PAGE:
Collaborating with other research partners, like MARINe, the Klamath Network collects scientifically credible data that tracks the condition of each park’s most important resources—its “vital signs.” Multiple vital signs are selected within a network of parks to provide early warning of deteriorating conditions. A vital sign can be a single endangered species or an entire community—like cave ecosystems at Lava Beds NM, or rocky intertidal zones at Redwood National and State Parks.
At most long-term monitoring sites, I&M scientists and their partners don’t just measure one variable, because ecosystems don’t work that way. They measure a suite of related variables that influence the overall condition of a vital sign. For example, intertidal plots at Redwood National and State Parks are set up to monitor sea stars, snails, chitons, limpets, crabs, as well as algae, surfgrass, and water temperature. Each piece of the puzzle offers clues to how a system works. Periods of warmer water, for example, have been associated with outbreaks of Sea Star Wasting Syndrome. Ultimately, more data means less speculation and better understanding about cause and effect in park ecosystems.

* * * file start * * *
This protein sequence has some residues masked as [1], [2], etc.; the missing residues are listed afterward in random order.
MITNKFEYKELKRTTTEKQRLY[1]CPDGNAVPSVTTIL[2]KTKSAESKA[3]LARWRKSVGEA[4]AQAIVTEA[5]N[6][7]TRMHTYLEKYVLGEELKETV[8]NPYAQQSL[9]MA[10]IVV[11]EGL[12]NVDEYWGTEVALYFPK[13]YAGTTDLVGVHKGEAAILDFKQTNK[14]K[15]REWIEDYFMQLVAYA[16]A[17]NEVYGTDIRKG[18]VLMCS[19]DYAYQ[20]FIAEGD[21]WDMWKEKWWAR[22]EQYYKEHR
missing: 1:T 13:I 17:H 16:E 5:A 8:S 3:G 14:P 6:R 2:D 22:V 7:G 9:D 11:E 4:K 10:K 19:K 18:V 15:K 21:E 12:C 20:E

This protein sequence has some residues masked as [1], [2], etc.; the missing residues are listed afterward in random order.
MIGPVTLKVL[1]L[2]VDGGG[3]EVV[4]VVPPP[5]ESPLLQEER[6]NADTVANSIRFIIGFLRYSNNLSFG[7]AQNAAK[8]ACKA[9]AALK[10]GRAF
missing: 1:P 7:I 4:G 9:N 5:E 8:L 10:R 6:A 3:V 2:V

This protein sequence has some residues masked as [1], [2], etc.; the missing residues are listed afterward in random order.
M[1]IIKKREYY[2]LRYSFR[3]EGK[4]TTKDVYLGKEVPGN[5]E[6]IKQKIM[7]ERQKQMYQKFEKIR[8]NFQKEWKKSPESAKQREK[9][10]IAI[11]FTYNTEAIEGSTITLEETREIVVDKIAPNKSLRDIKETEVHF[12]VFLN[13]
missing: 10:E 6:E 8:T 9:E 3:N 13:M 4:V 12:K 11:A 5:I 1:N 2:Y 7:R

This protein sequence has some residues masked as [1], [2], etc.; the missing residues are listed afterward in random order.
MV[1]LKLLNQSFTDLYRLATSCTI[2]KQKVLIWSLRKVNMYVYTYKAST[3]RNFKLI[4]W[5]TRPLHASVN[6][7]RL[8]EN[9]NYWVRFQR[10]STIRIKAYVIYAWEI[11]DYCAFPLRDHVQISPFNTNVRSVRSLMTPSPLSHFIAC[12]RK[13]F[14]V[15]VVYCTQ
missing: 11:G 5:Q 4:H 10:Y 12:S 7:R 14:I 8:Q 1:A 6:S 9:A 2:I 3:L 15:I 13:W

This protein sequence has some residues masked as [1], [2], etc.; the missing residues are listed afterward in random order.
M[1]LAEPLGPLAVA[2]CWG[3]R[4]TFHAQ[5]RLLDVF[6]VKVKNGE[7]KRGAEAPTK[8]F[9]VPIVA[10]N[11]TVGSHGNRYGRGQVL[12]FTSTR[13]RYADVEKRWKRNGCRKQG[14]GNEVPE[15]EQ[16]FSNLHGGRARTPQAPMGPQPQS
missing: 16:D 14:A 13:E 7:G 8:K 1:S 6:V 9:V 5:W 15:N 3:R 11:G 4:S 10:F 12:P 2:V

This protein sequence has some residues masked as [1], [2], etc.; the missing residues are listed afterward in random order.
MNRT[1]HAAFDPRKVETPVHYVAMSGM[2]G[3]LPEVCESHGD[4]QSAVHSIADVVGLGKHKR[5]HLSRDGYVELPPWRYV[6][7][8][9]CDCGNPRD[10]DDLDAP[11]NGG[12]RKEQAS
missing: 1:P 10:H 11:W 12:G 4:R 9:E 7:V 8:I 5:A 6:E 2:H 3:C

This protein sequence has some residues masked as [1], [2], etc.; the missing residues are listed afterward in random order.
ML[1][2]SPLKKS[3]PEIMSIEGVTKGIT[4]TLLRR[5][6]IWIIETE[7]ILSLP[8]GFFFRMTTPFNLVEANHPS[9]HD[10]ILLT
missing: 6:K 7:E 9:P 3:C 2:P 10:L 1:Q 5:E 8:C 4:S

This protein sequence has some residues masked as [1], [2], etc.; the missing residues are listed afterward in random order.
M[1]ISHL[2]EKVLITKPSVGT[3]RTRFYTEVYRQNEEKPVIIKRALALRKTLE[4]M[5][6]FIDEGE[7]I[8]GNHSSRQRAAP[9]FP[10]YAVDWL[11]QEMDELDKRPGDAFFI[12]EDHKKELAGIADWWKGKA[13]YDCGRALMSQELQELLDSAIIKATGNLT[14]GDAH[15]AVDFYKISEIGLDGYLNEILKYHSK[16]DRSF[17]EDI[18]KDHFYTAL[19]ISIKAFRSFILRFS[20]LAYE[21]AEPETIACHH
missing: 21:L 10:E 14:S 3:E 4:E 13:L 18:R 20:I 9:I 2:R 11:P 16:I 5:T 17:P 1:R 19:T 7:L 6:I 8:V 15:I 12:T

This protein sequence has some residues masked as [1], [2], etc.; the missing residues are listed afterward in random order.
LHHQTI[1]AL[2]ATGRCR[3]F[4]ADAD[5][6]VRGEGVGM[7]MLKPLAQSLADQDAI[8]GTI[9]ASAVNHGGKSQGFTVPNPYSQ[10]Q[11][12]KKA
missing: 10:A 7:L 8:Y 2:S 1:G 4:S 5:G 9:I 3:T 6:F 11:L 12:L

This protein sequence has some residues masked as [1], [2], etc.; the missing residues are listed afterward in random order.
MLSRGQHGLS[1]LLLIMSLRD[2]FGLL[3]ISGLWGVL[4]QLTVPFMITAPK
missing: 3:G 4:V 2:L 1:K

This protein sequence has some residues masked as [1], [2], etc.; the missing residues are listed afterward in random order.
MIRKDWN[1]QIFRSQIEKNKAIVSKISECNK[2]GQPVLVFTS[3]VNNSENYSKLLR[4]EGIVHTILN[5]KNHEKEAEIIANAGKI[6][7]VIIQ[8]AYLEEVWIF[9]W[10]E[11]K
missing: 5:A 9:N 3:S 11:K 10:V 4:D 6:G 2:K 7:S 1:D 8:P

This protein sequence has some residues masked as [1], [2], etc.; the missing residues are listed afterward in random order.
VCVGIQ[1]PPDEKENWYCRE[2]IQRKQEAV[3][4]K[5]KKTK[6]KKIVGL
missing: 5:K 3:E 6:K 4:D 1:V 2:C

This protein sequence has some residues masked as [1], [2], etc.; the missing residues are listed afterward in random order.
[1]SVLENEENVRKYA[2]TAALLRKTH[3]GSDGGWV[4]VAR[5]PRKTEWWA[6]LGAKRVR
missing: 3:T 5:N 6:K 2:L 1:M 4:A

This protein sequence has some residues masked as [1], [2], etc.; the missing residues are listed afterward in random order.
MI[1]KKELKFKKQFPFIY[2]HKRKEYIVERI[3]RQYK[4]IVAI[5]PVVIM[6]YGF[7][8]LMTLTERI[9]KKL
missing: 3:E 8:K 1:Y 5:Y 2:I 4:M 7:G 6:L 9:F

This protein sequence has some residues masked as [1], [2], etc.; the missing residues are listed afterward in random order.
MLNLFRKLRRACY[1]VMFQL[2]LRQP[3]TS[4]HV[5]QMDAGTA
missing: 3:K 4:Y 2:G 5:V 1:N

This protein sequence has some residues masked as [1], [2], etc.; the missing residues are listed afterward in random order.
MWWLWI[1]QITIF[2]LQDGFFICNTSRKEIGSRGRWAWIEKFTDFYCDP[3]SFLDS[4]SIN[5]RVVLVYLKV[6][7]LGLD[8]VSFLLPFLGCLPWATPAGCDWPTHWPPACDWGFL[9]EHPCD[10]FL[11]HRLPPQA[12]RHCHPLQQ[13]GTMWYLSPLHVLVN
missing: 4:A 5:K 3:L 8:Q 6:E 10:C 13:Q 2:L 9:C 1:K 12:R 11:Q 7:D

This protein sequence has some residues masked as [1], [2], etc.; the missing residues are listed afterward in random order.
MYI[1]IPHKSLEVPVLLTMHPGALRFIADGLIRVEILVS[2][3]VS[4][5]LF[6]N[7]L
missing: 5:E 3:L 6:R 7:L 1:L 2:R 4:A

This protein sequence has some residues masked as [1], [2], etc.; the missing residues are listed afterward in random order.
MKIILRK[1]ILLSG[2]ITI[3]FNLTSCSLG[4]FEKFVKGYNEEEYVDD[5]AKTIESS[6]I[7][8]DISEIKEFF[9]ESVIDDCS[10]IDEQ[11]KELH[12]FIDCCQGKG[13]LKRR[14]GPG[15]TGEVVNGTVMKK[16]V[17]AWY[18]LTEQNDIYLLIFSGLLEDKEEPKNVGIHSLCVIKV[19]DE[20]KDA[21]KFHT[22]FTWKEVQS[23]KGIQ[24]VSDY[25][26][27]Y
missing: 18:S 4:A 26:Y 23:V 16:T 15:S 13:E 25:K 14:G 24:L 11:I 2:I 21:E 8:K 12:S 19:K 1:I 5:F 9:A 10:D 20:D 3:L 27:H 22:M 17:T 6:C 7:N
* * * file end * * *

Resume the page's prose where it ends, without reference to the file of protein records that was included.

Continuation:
Park managers can rely on I&M for both data and expertise in protecting the natural treasures set aside for all of us to enjoy in national parks.